Street life exposes children to numerous risks and deprives them of comfort and security. A team of professionals (social workers and others) is required to educate society about the need to end discrimination and make the world a safe and friendly place for every child living on the streets.

Children like these are already in danger, which can make them even more vulnerable to violence, substance abuse, and mental health issues. To cope with the harsh realities of street life, such as stress, illness, hunger, stigma, and discrimination, some children may resort to drug use (marijuana, glue, heroin, alcohol) as a way to escape the pain.

Drug use at a young age, when children are still growing physically and mentally, can lead to long-term problems in their adult lives.

Therefore, we should “Keep Street-Connected Children Safe.” A call to governments, human rights organizations, civil society organizations (CSOs), and other advocates for children’s rights and community well-being is to wake up and stand up firmly to advocate for the rights and safety of street-connected children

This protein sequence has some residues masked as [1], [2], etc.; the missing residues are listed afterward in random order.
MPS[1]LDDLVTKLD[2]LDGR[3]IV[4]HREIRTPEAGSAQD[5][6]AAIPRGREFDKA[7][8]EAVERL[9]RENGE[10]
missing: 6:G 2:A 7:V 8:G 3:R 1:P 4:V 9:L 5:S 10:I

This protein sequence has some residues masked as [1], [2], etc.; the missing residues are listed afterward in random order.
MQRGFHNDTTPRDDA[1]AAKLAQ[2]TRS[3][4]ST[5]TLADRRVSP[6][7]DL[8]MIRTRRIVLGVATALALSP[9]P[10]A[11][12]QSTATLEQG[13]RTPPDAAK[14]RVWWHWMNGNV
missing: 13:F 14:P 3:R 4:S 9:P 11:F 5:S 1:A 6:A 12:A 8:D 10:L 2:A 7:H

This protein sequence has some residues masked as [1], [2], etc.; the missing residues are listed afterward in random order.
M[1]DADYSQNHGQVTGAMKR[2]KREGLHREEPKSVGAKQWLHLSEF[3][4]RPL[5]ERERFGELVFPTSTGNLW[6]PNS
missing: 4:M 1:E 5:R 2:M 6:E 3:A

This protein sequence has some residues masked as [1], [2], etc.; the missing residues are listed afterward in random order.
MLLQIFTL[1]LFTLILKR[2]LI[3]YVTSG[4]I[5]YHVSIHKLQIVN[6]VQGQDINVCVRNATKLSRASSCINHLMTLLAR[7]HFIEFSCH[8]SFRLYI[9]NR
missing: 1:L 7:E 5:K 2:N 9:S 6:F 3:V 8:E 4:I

The following can be implemented:

First, Child stakeholders, including the government, should refrain from using force to remove street-connected children from various areas. Instead, they should utilize their professionals (social welfare officers) who have the expertise to work effectively with this group of children.

Second, Collaborate with stakeholders, organizations, and institutions working with street-connected children, such as SOS Children Village, Amani Center for Street Children, Railway Children Africa, Baba Watoto, and others, to address the challenges faced by these children.

Third, strengthen the economic capacity of poor and vulnerable families through the TASAF fund to engage in small-scale business activities that can generate income and improve their livelihoods, thereby reducing the number of street-connected children due to poverty. Fourth, engage religious and cultural leaders in providing moral and parental education aimed at emphasizing their responsibilities in childcare.

Fifth, Strengthen laws and protection policies to safeguard street-connected children. As outlined in the Guidelines for Other Children, the government has established a Children’s Council to serve as a platform for children to voice their opinions.

The government should also consider establishing a Street-Connected Children Platform from the grassroots level to the national level to serve as their official feedback mechanism.